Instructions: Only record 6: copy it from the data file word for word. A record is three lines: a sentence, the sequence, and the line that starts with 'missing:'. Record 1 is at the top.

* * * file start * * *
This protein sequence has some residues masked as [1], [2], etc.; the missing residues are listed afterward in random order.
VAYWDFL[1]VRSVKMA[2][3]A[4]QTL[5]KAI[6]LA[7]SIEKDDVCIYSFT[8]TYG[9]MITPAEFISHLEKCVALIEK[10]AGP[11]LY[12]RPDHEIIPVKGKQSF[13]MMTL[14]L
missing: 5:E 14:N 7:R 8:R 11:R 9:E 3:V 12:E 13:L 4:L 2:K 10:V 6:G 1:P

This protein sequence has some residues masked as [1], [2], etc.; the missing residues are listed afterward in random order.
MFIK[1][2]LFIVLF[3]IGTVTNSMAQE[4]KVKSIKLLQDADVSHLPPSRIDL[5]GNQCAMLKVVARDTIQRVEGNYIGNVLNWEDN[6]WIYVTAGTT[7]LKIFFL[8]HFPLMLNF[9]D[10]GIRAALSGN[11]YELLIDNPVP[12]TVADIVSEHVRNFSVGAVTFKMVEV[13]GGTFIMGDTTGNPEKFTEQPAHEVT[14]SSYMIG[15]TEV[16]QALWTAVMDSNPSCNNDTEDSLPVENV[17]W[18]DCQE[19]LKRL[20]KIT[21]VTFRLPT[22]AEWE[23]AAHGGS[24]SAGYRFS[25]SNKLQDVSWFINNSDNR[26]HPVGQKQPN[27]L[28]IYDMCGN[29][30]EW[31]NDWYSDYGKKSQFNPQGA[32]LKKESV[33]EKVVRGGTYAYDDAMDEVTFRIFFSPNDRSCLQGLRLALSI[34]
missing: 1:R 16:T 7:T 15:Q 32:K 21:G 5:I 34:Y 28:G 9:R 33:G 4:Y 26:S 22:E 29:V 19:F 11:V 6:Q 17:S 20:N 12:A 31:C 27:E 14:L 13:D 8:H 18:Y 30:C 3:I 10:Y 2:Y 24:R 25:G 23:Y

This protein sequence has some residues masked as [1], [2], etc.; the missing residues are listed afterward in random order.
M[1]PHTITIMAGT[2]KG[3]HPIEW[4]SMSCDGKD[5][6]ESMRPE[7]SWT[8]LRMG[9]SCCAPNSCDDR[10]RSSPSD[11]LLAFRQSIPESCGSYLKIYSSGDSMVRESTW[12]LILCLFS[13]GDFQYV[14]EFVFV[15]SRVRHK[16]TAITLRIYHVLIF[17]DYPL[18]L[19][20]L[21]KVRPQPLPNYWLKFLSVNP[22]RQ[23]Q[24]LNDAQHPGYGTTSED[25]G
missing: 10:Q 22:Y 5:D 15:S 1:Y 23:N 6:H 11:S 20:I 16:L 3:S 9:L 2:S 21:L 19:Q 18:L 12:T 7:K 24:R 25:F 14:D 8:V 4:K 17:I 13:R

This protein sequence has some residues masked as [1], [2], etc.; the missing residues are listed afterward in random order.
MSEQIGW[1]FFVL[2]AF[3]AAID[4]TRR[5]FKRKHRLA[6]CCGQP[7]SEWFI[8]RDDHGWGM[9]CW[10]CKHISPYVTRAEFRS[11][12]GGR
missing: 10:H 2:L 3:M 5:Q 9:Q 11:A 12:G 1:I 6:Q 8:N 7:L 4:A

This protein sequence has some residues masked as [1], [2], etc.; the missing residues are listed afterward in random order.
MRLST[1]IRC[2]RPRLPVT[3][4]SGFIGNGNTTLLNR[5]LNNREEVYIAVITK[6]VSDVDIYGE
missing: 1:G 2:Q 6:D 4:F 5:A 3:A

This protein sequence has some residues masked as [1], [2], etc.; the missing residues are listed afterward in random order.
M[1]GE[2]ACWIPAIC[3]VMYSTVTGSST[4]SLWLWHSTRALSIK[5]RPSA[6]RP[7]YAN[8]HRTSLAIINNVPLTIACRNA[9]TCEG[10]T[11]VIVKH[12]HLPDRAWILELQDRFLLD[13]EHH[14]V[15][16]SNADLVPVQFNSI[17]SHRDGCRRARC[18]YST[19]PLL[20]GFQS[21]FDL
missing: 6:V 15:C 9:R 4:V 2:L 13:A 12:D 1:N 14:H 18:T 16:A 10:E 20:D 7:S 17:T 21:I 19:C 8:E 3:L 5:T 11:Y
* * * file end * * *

This protein sequence has some residues masked as [1], [2], etc.; the missing residues are listed afterward in random order.
M[1]GE[2]ACWIPAIC[3]VMYSTVTGSST[4]SLWLWHSTRALSIK[5]RPSA[6]RP[7]YAN[8]HRTSLAIINNVPLTIACRNA[9]TCEG[10]T[11]VIVKH[12]HLPDRAWILELQDRFLLD[13]EHH[14]V[15][16]SNADLVPVQFNSI[17]SHRDGCRRARC[18]YST[19]PLL[20]GFQS[21]FDL
missing: 6:V 15:C 9:R 4:V 2:L 13:A 12:D 1:N 14:H 18:T 16:A 10:E 20:D 7:S 17:T 21:I 19:C 8:E 3:L 5:T 11:Y